English FA to appeal against punishment meted out for national team wearing poppies in the recent match against Scotland.

The FA has confirmed it will appeal against the fine imposed by Fifa after England players wore poppies on their shirt during the recent international match against Scotland at Wembley.

English football’s governing body was fined 45,000 Swiss francs (£35,300) by Fifa over the pre-match remembrance ceremonies and wearing of poppies at the World Cup qualifier.

“We note the decision by the Fifa disciplinary committee, which we intend to appeal. As a first step, we have written to Fifa requesting the grounds for the decision,” said the FA in a statement.

The Scottish FA received a fine of 20,000 Swiss francs for displaying the poppy on armbands, which were worn by both sets of players.

The English FA received a stiffer sanction for additional matters believed to include the display of flags with poppies by members of the armed forces and fans, showing the poppy on the Wembley big screens and placing T-shirts with poppies on supporters’ seats.

Fifa said in a statement that fines related to “the display by the host association, the English team and spectators of a political symbol and several cases of spectator misconduct. Scotland, as the visiting association, has been fined CHF 20,000 for the display of the same political symbol and cases of misconduct committed by its own group of spectators.”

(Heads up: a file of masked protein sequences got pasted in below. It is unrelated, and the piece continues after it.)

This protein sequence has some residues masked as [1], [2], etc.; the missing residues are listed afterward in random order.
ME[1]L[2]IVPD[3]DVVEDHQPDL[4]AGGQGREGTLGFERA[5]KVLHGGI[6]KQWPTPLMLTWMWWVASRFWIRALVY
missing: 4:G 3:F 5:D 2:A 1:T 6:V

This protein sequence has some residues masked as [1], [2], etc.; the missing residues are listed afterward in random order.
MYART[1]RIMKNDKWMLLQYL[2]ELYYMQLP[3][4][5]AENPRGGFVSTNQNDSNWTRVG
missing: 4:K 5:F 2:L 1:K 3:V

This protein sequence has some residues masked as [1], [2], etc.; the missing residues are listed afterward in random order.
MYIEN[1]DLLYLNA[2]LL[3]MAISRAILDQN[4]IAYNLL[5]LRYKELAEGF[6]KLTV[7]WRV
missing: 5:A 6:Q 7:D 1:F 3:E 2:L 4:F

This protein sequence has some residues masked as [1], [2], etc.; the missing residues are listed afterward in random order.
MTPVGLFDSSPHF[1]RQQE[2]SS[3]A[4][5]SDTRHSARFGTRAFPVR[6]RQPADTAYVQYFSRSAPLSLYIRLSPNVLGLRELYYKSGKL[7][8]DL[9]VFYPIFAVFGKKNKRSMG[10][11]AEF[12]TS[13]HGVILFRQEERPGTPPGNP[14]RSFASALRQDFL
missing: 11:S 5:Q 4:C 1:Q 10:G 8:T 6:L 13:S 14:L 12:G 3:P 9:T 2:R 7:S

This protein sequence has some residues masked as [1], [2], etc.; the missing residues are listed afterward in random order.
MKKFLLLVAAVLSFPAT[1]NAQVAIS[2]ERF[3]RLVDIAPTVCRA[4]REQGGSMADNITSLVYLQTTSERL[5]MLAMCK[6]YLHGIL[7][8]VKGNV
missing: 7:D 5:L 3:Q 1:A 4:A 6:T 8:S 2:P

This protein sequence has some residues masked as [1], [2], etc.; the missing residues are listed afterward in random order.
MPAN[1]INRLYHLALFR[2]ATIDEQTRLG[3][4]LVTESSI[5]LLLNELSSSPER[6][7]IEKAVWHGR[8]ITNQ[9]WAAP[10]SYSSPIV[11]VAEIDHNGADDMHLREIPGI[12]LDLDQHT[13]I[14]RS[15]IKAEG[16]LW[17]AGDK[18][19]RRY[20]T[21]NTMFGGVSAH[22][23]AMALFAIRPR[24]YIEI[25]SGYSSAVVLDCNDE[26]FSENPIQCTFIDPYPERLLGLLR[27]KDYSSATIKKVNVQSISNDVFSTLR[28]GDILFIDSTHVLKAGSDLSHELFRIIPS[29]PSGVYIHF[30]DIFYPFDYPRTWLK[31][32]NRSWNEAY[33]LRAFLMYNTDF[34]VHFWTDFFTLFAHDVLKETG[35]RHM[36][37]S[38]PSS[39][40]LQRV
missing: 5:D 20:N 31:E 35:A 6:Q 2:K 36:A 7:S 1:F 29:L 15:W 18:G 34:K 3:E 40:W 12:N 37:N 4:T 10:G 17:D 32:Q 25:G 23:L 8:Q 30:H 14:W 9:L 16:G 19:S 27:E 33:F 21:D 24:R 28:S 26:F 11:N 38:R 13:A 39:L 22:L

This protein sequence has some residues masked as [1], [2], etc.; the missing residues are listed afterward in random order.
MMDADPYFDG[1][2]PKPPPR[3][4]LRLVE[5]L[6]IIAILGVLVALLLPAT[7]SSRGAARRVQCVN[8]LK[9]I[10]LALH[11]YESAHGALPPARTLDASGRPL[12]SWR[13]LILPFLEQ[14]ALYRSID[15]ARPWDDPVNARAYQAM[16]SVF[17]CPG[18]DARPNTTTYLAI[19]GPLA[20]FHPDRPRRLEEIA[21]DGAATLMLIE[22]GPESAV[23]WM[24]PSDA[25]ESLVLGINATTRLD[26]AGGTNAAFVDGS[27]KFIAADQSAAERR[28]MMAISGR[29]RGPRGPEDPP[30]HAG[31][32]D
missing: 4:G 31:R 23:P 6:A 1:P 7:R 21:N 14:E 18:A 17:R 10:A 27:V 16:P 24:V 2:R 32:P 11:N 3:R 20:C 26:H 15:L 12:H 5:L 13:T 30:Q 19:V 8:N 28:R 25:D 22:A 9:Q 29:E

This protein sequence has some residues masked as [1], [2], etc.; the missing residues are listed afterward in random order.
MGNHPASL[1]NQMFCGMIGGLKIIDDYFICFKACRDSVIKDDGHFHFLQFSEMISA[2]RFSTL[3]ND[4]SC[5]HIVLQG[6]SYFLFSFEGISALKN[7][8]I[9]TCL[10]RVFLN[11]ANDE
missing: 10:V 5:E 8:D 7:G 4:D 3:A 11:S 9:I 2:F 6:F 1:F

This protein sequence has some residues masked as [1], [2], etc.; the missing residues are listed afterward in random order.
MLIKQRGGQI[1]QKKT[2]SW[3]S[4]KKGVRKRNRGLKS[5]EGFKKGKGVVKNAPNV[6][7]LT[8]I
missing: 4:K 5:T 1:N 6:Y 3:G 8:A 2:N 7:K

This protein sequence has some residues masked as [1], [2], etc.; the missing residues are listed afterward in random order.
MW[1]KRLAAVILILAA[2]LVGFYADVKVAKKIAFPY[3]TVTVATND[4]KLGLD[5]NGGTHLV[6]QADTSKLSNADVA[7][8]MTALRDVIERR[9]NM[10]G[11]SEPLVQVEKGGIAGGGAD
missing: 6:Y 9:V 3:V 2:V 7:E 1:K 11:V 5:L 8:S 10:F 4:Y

Fifa had warned in advance that displaying political symbols could be punishable but the FA and SFA went ahead with plans for players to wear poppies.

Fifa bans political symbols and has made clear it considers the poppy to be one. The home associations argued it was merely a symbol of remembrance for those who died in the two world wars.

Claudio Sulser, chairman of the Fifa disciplinary committee, said: “With these decisions, it is not our intention to judge or question specific commemorations as we fully respect the significance of such moments in the respective countries, each one of them with its own history and background.

“However, keeping in mind that the rules need to be applied in a neutral and fair manner across Fifa’s 211 member associations, the display, among others, of any political or religious symbol is strictly prohibited. In the stadium and on the pitch, there is only room for sport, nothing else.”